Some may say that the negative press Cosby is currently receiving over sexual assault allegations dating back many years is connected to bad karma he has reaped for displaying a lack of compassion for hurting people. I don’t know if this is true, but I do feel that more African Americans would have deeper compassion, if not belief in Cosby, if he had used his platform to truly made a heartfelt connection with the totality of the black community—warts and all—during his long career. And I say this with all due respect to any woman linked to the sexual assault allegations who may have been harmed by Cosby.

While the Cosby saga plays out, Dick Gregory continues to live a life that is deeply steeped in activism and service to others. Mr. Gregory remains a supporter of the underdog, which ironically has even included a call for “due process” in response to the allegations against Cosby. But more often than not, Mr. Gregory keeps it real by being an advocate and agitator for our masses. As stated on his “Global Watch” website, Mr. Gregory and his wife Lil (Lillian) made an agreement, “We promised ourselves that black folks would always come first.”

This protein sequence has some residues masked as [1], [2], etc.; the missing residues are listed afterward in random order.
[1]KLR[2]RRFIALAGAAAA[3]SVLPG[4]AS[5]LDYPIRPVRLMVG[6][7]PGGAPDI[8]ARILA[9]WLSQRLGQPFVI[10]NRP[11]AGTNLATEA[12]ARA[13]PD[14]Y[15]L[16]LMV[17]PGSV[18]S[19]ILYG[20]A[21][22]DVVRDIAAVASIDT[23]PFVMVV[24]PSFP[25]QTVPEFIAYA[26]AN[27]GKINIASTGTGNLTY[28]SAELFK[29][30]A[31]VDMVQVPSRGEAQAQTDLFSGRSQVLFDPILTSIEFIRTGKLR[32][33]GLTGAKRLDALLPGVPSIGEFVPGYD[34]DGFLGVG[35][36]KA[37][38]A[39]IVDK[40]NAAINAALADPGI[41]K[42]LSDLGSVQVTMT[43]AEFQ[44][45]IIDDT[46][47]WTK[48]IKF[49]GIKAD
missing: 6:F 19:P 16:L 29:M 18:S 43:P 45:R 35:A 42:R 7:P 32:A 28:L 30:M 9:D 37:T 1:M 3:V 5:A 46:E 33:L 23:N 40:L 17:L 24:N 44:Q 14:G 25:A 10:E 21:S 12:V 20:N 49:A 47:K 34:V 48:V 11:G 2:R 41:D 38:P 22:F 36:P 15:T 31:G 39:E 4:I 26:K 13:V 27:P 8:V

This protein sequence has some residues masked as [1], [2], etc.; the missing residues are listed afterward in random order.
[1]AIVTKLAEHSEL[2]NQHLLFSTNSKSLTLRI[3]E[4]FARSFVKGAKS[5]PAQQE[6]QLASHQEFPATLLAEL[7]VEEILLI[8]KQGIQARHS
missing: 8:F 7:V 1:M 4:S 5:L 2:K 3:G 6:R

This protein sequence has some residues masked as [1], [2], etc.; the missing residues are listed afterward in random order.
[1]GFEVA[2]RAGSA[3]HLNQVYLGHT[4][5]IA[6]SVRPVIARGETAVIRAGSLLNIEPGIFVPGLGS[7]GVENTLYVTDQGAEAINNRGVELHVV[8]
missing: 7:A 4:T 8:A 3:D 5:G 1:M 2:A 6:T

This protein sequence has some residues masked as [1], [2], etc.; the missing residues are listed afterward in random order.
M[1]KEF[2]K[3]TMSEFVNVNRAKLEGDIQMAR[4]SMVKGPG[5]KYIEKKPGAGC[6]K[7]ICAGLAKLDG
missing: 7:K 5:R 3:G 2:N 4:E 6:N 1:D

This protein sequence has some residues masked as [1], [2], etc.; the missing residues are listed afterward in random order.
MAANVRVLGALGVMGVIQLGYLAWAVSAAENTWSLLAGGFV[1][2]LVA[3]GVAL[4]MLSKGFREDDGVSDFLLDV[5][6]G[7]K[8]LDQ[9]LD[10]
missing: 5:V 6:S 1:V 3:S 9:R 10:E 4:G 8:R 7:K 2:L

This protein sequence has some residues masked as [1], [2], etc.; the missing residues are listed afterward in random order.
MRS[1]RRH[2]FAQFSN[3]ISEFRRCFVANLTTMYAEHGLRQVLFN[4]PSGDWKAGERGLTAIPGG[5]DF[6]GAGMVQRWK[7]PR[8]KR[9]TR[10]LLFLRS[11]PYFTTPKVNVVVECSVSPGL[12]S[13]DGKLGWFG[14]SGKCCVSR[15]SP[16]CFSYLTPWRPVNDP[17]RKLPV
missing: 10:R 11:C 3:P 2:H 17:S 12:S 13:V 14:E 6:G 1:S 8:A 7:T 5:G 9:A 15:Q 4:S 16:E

Staff Writer; Scott Talley

This talented journalist is owner of a public relations firm; Scott Talley & Associates, Inc….


2 Responses to “The great Dick Gregory and a case for keeping it real.”
  1. Kay Rodabaugh Reyes says:

    In around 1954 in my father’s (Dr. Louis D Rodabaugh) Math of Finance class at Southern Illinois University, Mr. Gregory, from the back of the classroom, announced that he would be a millionaire and have run for President before he was 40 years old and would garnish at least a million votes. In the still segregated US at the time, Mr. Gregory’s assertions were not taken seriously by his classmates. But before his 40th birthday, Mr. Gregory had, indeed, accomplished all of the above!